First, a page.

"People are staying home," said Doug Nurse, Johns Creek's communications manager, explaining why no weather-related incidents had been responded to as of 1 p.m. Tuesday since the start of the winter blast. He also gave credit to the city's Public Works Department, whose staff are working 12-hour shifts salting and sanding key points and major thoroughfares.
"We brought out a couple of road graders today, and they seem to be working to good effect," said Nurse, who was stationed in the city's Emergency Operations Center.
He said city officials are concerned that residents will start to get cabin fever or run out of supplies and venture out as temperatures drop and ice begins forming again. But so far, "people are heeding the warnings."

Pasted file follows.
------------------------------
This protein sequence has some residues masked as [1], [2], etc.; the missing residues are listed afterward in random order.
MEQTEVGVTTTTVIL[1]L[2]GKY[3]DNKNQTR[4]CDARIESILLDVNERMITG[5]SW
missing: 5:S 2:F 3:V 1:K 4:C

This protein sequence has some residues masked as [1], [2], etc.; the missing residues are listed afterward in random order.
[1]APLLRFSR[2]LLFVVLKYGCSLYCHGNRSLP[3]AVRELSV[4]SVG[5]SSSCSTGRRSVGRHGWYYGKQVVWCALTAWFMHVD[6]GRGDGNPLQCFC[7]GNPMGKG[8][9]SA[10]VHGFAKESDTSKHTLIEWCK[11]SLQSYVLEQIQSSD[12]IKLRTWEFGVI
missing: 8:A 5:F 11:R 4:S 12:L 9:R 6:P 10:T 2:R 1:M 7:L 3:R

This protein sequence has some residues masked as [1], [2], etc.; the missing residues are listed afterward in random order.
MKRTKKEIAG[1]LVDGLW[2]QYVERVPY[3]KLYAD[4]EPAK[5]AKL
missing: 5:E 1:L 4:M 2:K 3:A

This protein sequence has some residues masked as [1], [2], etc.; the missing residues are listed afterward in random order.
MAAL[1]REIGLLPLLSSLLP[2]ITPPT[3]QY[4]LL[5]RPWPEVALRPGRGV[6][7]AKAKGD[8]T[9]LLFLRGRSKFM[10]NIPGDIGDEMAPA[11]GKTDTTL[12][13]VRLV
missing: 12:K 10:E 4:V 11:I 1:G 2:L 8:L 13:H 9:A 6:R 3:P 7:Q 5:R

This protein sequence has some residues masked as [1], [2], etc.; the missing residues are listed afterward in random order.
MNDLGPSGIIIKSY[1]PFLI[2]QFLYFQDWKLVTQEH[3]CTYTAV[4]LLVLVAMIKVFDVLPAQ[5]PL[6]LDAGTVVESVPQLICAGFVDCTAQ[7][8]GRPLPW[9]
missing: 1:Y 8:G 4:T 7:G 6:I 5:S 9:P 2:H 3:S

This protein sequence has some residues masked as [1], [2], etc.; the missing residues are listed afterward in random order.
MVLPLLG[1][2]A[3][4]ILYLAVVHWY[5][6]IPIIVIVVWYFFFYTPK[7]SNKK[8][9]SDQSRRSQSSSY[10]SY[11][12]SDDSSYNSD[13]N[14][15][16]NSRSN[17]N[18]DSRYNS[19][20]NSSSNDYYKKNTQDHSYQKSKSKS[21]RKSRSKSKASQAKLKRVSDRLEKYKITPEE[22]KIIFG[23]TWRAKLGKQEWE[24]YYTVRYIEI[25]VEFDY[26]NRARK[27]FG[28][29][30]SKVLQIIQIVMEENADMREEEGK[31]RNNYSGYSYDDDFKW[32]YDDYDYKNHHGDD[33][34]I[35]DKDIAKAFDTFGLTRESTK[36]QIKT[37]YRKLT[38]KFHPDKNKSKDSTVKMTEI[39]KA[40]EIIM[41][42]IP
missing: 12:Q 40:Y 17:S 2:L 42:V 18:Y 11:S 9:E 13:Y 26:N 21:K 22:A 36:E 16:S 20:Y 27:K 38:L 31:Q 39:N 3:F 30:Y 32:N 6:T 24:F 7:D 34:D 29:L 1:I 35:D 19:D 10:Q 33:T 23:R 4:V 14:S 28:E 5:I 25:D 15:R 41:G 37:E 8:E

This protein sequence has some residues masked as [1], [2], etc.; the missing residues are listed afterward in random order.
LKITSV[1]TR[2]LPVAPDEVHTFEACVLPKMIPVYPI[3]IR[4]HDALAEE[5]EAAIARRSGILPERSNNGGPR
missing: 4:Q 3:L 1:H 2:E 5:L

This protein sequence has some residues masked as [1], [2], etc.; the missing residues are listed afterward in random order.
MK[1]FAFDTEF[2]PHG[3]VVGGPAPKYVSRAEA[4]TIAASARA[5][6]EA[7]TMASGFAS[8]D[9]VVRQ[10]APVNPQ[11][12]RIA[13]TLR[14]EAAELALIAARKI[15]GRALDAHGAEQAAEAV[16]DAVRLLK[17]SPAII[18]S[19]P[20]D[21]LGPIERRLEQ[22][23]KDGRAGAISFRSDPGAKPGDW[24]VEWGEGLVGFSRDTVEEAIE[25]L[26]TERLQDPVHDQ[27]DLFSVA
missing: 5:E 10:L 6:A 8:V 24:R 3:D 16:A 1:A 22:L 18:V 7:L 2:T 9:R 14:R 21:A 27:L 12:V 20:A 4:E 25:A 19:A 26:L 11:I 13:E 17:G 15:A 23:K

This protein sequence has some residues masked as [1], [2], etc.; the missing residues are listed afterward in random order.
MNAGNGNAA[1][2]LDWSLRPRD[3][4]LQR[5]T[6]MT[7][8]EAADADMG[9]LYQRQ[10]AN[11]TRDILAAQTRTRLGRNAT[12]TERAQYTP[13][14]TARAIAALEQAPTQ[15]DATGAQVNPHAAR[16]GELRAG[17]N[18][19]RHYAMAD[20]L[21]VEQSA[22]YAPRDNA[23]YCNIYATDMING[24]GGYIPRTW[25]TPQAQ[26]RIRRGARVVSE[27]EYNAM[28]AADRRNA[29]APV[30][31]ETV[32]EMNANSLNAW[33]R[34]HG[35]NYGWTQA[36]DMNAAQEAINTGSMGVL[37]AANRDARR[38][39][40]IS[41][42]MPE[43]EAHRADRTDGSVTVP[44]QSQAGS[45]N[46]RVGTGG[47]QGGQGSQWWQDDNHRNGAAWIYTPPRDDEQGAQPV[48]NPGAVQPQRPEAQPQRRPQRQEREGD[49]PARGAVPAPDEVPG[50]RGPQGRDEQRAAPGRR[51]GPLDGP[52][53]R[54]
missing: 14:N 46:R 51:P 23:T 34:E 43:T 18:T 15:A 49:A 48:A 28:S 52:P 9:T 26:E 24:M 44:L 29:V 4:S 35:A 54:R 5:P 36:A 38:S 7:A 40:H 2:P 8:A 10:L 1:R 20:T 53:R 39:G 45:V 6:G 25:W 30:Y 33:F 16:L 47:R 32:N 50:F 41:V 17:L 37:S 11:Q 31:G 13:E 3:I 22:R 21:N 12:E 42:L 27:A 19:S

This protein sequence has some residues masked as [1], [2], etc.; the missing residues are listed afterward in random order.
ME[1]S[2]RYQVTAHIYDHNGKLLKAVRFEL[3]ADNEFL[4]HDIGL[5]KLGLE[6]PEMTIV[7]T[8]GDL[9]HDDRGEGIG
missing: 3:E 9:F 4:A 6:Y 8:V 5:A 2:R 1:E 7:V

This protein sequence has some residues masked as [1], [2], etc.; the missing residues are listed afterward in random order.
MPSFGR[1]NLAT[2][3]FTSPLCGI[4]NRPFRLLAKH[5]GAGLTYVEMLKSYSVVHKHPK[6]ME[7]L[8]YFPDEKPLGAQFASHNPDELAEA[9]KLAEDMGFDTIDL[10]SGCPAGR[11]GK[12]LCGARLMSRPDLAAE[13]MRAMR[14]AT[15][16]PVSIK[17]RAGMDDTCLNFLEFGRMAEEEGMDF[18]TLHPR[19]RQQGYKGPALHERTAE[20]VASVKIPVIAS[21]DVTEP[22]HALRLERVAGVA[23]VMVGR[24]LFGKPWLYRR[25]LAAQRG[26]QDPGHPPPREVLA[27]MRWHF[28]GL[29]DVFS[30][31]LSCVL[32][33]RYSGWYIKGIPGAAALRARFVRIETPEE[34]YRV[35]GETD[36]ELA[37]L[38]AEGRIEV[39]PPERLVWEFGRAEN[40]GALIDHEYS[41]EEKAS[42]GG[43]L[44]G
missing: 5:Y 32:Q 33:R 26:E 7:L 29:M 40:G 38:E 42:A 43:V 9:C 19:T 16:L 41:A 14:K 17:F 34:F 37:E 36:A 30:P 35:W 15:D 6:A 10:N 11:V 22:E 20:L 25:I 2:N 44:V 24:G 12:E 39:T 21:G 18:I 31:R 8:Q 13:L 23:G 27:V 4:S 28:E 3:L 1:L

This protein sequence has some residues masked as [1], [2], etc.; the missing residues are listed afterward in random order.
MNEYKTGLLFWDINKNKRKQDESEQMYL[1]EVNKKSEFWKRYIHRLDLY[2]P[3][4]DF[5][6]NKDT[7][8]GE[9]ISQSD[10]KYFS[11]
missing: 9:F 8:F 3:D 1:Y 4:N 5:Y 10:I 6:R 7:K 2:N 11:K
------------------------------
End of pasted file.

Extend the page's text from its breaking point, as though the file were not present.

Nurse said the city is not able to go into residential neighborhoods to take care of those streets since it has limited resources. "We have to triage," he explained, adding that the city also has to address area state roads as the Georgia DOT is limited in its ability to get out here as it tends to widespread interstate roadway problems.
The city reported on its website that crews had spread 175 tons of de-icing and traction mixture by Monday afternoon. Mechanics are on duty to keep city trucks working, while police and fire vehicles are outfitted with snow-chains and salt and sand. Emergency vehicles are also carrying chainsaws to remove downed trees.
"We're really proud of our guys," said Public Works Director Ken Hildebrandt in a news release. "They have worked heroically to make sure people can get around if they have to."
A decision on whether to open city offices and courts, which have been closed since Monday, had not been made by early Tuesday afternoon. But, "we have to open sometime," Nurse said.